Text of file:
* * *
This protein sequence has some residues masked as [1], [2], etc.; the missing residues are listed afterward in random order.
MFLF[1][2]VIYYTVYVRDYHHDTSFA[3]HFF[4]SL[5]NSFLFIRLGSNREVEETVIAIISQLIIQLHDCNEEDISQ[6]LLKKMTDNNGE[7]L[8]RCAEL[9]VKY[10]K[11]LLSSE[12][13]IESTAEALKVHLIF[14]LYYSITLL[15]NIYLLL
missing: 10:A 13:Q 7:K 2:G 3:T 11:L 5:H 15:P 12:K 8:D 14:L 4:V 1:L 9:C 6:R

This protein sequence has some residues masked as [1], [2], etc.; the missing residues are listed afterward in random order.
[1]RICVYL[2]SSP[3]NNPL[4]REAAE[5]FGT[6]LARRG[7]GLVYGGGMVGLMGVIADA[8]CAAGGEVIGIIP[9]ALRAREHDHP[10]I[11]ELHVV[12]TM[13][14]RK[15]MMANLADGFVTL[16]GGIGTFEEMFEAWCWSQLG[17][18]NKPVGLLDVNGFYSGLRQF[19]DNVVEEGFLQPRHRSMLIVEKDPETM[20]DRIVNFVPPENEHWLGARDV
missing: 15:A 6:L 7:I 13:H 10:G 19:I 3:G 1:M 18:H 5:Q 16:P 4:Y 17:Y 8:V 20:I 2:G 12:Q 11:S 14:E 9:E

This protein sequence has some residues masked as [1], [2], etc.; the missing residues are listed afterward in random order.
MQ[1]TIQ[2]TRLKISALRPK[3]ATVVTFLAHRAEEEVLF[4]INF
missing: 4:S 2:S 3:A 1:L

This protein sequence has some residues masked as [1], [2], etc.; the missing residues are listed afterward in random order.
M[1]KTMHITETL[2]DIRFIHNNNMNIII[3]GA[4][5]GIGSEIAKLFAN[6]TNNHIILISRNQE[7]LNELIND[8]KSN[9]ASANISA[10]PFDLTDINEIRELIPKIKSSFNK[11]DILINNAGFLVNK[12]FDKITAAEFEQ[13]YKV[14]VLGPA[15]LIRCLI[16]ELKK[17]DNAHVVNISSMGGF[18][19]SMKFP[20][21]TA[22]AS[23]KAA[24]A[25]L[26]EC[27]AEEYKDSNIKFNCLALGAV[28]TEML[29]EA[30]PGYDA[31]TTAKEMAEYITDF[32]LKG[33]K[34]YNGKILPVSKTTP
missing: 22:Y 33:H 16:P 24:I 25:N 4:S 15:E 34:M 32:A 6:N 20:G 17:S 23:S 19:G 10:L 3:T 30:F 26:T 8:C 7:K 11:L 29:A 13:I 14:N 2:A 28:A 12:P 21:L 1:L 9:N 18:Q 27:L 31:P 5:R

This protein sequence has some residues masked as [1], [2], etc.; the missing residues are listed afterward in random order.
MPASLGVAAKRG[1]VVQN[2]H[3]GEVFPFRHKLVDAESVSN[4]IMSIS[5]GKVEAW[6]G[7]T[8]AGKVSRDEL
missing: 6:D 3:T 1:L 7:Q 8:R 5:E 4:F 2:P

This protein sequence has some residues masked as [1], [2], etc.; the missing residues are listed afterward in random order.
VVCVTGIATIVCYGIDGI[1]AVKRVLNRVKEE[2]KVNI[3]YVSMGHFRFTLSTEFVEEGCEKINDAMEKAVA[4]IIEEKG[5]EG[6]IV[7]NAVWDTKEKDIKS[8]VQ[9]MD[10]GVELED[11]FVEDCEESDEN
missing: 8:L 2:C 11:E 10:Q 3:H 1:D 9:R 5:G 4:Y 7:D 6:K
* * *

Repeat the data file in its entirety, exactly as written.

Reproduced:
This protein sequence has some residues masked as [1], [2], etc.; the missing residues are listed afterward in random order.
MFLF[1][2]VIYYTVYVRDYHHDTSFA[3]HFF[4]SL[5]NSFLFIRLGSNREVEETVIAIISQLIIQLHDCNEEDISQ[6]LLKKMTDNNGE[7]L[8]RCAEL[9]VKY[10]K[11]LLSSE[12][13]IESTAEALKVHLIF[14]LYYSITLL[15]NIYLLL
missing: 10:A 13:Q 7:K 2:G 3:T 11:L 5:H 15:P 12:K 8:D 14:L 4:V 1:L 9:C 6:R

This protein sequence has some residues masked as [1], [2], etc.; the missing residues are listed afterward in random order.
[1]RICVYL[2]SSP[3]NNPL[4]REAAE[5]FGT[6]LARRG[7]GLVYGGGMVGLMGVIADA[8]CAAGGEVIGIIP[9]ALRAREHDHP[10]I[11]ELHVV[12]TM[13][14]RK[15]MMANLADGFVTL[16]GGIGTFEEMFEAWCWSQLG[17][18]NKPVGLLDVNGFYSGLRQF[19]DNVVEEGFLQPRHRSMLIVEKDPETM[20]DRIVNFVPPENEHWLGARDV
missing: 15:A 6:L 7:I 13:H 10:G 19:I 3:G 1:M 18:H 5:Q 16:P 4:Y 17:Y 8:V 20:I 2:G 12:Q 11:S 14:E 9:E

This protein sequence has some residues masked as [1], [2], etc.; the missing residues are listed afterward in random order.
MQ[1]TIQ[2]TRLKISALRPK[3]ATVVTFLAHRAEEEVLF[4]INF
missing: 4:S 2:S 3:A 1:L

This protein sequence has some residues masked as [1], [2], etc.; the missing residues are listed afterward in random order.
M[1]KTMHITETL[2]DIRFIHNNNMNIII[3]GA[4][5]GIGSEIAKLFAN[6]TNNHIILISRNQE[7]LNELIND[8]KSN[9]ASANISA[10]PFDLTDINEIRELIPKIKSSFNK[11]DILINNAGFLVNK[12]FDKITAAEFEQ[13]YKV[14]VLGPA[15]LIRCLI[16]ELKK[17]DNAHVVNISSMGGF[18][19]SMKFP[20][21]TA[22]AS[23]KAA[24]A[25]L[26]EC[27]AEEYKDSNIKFNCLALGAV[28]TEML[29]EA[30]PGYDA[31]TTAKEMAEYITDF[32]LKG[33]K[34]YNGKILPVSKTTP
missing: 22:Y 33:H 16:P 24:I 25:N 4:S 15:E 34:M 32:A 6:N 20:G 17:S 23:S 19:G 10:L 3:T 30:F 26:T 8:C 7:K 11:L 29:A 13:I 14:N 2:A 28:A 12:P 21:L 1:L 9:N 18:Q 27:L 31:P 5:R

This protein sequence has some residues masked as [1], [2], etc.; the missing residues are listed afterward in random order.
MPASLGVAAKRG[1]VVQN[2]H[3]GEVFPFRHKLVDAESVSN[4]IMSIS[5]GKVEAW[6]G[7]T[8]AGKVSRDEL
missing: 6:D 3:T 1:L 7:Q 8:R 5:E 4:F 2:P

This protein sequence has some residues masked as [1], [2], etc.; the missing residues are listed afterward in random order.
VVCVTGIATIVCYGIDGI[1]AVKRVLNRVKEE[2]KVNI[3]YVSMGHFRFTLSTEFVEEGCEKINDAMEKAVA[4]IIEEKG[5]EG[6]IV[7]NAVWDTKEKDIKS[8]VQ[9]MD[10]GVELED[11]FVEDCEESDEN
missing: 8:L 2:C 11:E 10:Q 3:H 1:D 9:R 5:G 4:Y 7:D 6:K